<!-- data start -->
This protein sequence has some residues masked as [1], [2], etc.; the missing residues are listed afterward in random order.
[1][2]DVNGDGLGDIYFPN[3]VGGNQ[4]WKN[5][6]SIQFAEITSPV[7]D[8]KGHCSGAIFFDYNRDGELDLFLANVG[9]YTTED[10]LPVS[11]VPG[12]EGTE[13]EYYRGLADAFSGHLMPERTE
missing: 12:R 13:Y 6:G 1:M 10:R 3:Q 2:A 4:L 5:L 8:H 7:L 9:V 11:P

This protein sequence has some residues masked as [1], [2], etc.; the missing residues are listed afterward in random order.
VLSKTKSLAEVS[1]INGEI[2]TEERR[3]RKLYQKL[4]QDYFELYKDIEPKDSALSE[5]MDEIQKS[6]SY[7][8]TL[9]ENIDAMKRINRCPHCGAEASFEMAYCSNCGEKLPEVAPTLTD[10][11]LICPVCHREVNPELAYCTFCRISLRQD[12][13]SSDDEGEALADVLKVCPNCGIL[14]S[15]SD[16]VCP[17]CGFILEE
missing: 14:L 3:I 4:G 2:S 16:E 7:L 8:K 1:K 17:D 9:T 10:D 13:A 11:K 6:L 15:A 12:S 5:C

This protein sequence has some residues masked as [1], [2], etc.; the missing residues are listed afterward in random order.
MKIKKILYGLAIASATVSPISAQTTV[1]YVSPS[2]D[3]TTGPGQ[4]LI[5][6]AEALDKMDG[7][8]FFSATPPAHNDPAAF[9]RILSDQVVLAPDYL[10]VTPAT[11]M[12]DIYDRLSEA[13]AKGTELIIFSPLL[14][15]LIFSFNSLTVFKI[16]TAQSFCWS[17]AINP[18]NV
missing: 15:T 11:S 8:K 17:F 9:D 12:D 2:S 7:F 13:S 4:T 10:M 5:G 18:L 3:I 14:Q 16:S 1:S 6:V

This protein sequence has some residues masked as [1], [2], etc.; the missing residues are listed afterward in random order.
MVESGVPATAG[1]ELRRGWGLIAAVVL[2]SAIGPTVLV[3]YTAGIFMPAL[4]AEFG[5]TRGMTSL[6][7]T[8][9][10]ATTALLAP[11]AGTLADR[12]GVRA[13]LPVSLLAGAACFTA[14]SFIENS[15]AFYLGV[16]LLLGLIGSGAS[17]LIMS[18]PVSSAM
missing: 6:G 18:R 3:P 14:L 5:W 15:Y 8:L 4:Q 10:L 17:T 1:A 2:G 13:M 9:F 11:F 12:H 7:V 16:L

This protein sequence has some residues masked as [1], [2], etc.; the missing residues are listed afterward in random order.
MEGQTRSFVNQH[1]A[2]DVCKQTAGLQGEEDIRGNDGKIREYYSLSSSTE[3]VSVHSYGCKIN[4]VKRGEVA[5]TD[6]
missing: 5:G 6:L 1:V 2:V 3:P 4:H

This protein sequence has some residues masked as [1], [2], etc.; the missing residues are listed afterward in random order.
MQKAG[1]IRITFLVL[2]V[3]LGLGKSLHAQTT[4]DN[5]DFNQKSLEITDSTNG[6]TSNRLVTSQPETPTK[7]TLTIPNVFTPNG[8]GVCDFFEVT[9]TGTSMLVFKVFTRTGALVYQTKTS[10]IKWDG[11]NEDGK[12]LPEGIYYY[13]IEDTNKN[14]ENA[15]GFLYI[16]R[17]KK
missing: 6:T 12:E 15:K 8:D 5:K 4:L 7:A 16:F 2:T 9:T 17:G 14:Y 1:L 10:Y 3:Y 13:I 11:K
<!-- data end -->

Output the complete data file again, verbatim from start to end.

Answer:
This protein sequence has some residues masked as [1], [2], etc.; the missing residues are listed afterward in random order.
[1][2]DVNGDGLGDIYFPN[3]VGGNQ[4]WKN[5][6]SIQFAEITSPV[7]D[8]KGHCSGAIFFDYNRDGELDLFLANVG[9]YTTED[10]LPVS[11]VPG[12]EGTE[13]EYYRGLADAFSGHLMPERTE
missing: 12:R 13:Y 6:G 1:M 10:R 3:Q 2:A 4:L 5:L 8:H 7:L 9:V 11:P

This protein sequence has some residues masked as [1], [2], etc.; the missing residues are listed afterward in random order.
VLSKTKSLAEVS[1]INGEI[2]TEERR[3]RKLYQKL[4]QDYFELYKDIEPKDSALSE[5]MDEIQKS[6]SY[7][8]TL[9]ENIDAMKRINRCPHCGAEASFEMAYCSNCGEKLPEVAPTLTD[10][11]LICPVCHREVNPELAYCTFCRISLRQD[12][13]SSDDEGEALADVLKVCPNCGIL[14]S[15]SD[16]VCP[17]CGFILEE
missing: 14:L 3:I 4:G 2:S 16:E 7:L 8:K 1:K 17:D 9:T 10:D 13:A 11:K 6:L 15:A 12:S 5:C

This protein sequence has some residues masked as [1], [2], etc.; the missing residues are listed afterward in random order.
MKIKKILYGLAIASATVSPISAQTTV[1]YVSPS[2]D[3]TTGPGQ[4]LI[5][6]AEALDKMDG[7][8]FFSATPPAHNDPAAF[9]RILSDQVVLAPDYL[10]VTPAT[11]M[12]DIYDRLSEA[13]AKGTELIIFSPLL[14][15]LIFSFNSLTVFKI[16]TAQSFCWS[17]AINP[18]NV
missing: 15:T 11:S 8:K 17:F 9:D 12:D 2:S 7:F 13:S 4:T 10:M 5:G 18:L 3:I 14:Q 16:S 1:S 6:V

This protein sequence has some residues masked as [1], [2], etc.; the missing residues are listed afterward in random order.
MVESGVPATAG[1]ELRRGWGLIAAVVL[2]SAIGPTVLV[3]YTAGIFMPAL[4]AEFG[5]TRGMTSL[6][7]T[8][9][10]ATTALLAP[11]AGTLADR[12]GVRA[13]LPVSLLAGAACFTA[14]SFIENS[15]AFYLGV[16]LLLGLIGSGAS[17]LIMS[18]PVSSAM
missing: 6:G 18:R 3:P 14:L 5:W 15:Y 8:L 4:Q 10:L 17:T 1:A 2:G 13:M 9:F 11:F 12:H 7:V 16:L

This protein sequence has some residues masked as [1], [2], etc.; the missing residues are listed afterward in random order.
MEGQTRSFVNQH[1]A[2]DVCKQTAGLQGEEDIRGNDGKIREYYSLSSSTE[3]VSVHSYGCKIN[4]VKRGEVA[5]TD[6]
missing: 5:G 6:L 1:V 2:V 3:P 4:H

This protein sequence has some residues masked as [1], [2], etc.; the missing residues are listed afterward in random order.
MQKAG[1]IRITFLVL[2]V[3]LGLGKSLHAQTT[4]DN[5]DFNQKSLEITDSTNG[6]TSNRLVTSQPETPTK[7]TLTIPNVFTPNG[8]GVCDFFEVT[9]TGTSMLVFKVFTRTGALVYQTKTS[10]IKWDG[11]NEDGK[12]LPEGIYYY[13]IEDTNKN[14]ENA[15]GFLYI[16]R[17]KK
missing: 6:T 12:E 15:K 8:D 5:K 4:L 7:A 16:F 2:T 9:T 17:G 14:Y 1:L 10:Y 3:Y 13:I 11:K